Saturday 16 December 2017

Where are they now?


(Former Tipperary footballer)

TWO-time All Star Declan Browne has been revisiting his past with the current Seanie Johnston story. Star forward with a weak county, check. Linked with move to stronger county, check.

"As far as I'm concerned," says Browne, "it was only hearsay. I was never formally approached to move to another county. But, yes, it was the same county that's in the news again."

Browne, who is still playing football with Moyle Rovers, was no mean hurler in his day, but he chose football as his number one, unlike many of his contemporaries. "In Tipperary, football is a second-class citizen," he explains, "because Tipp are contenders every year in hurling and always struggling in football. It's based on success. We made strides at times and then went back in our shell again. We couldn't win anything to promote football but it wasn't for lack of trying.

"A lot of dual players opted for hurling -- Brendan Cummins, Paul Ormonde, John Carroll and, of the present team, Paul Curran. They have played football for Tipp, but have to concentrate on one and hurling always wins out."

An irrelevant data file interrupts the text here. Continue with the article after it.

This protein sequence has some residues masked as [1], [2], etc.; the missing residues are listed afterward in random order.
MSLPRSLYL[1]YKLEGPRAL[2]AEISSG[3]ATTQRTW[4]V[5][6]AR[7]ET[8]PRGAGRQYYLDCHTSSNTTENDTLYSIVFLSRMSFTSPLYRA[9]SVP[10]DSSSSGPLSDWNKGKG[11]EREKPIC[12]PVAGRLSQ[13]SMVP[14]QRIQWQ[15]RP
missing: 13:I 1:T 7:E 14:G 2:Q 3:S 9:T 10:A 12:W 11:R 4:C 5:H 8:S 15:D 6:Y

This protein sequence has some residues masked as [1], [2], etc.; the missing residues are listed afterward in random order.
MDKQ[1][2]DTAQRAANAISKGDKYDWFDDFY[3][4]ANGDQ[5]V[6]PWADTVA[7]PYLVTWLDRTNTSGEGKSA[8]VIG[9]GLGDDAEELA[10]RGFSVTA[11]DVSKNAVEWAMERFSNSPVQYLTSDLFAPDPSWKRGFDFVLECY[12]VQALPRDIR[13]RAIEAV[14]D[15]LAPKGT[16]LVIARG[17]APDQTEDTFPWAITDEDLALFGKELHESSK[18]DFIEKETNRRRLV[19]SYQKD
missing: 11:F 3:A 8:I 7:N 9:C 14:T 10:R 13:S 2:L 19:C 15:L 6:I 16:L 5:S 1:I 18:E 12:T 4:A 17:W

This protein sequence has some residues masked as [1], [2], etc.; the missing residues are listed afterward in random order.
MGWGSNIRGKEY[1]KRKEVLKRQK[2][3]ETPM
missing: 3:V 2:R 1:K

However, Browne doesn't believe it has to be that way. "I believe if both managers worked together there's no reason why players can't play both codes. That's a view not widely held, and it means someone giving leeway and making it happen."

A winner of a Munster minor medal in 1995, Browne sees a bright future for Tipp football following the minors' All-Ireland success, and noted: "That team included seven dual players, who had opted for football. That's a sign of the times."

Of his 1995 team, only two or three played senior with the county, so minor success carries no guarantees. Browne's successes at senior level peaked at the Tommy Murphy and McGrath Cups.

With two girls, Aoife (3) and Róisín (11 weeks), he attends Tipp's home games but won't be going to Kiltoom for today's League Division Three opener against Roscommon.

"To have any chance of promotion, Tipp need to win," is his view. "It helps to take the pressure off down the line."

Browne, who left college in Waterford with a degree in Business Studies, has been working for Clonmel Oil since he graduated.

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